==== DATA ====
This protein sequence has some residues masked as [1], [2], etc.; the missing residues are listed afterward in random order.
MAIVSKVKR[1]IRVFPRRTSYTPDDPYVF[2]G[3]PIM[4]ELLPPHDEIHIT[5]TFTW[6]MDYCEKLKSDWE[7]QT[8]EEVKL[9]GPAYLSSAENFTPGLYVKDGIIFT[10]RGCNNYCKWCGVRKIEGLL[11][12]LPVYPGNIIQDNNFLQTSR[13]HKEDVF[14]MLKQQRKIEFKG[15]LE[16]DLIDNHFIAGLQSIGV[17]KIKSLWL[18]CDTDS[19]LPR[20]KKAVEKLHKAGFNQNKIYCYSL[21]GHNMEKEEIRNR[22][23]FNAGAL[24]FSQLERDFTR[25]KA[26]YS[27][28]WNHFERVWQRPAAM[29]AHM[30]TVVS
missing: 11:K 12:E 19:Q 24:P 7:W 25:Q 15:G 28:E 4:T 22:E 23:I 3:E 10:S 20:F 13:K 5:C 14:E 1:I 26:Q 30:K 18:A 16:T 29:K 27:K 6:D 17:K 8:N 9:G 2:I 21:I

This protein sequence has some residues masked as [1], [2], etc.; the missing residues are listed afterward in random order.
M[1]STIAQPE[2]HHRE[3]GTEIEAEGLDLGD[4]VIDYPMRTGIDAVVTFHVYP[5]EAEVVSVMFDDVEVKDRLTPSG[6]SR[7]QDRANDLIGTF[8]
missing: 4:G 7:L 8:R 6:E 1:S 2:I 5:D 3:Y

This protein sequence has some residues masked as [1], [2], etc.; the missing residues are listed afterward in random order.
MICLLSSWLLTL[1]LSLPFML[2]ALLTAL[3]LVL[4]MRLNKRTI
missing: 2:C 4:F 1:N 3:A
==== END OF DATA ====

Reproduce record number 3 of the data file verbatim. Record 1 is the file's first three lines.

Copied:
This protein sequence has some residues masked as [1], [2], etc.; the missing residues are listed afterward in random order.
MICLLSSWLLTL[1]LSLPFML[2]ALLTAL[3]LVL[4]MRLNKRTI
missing: 2:C 4:F 1:N 3:A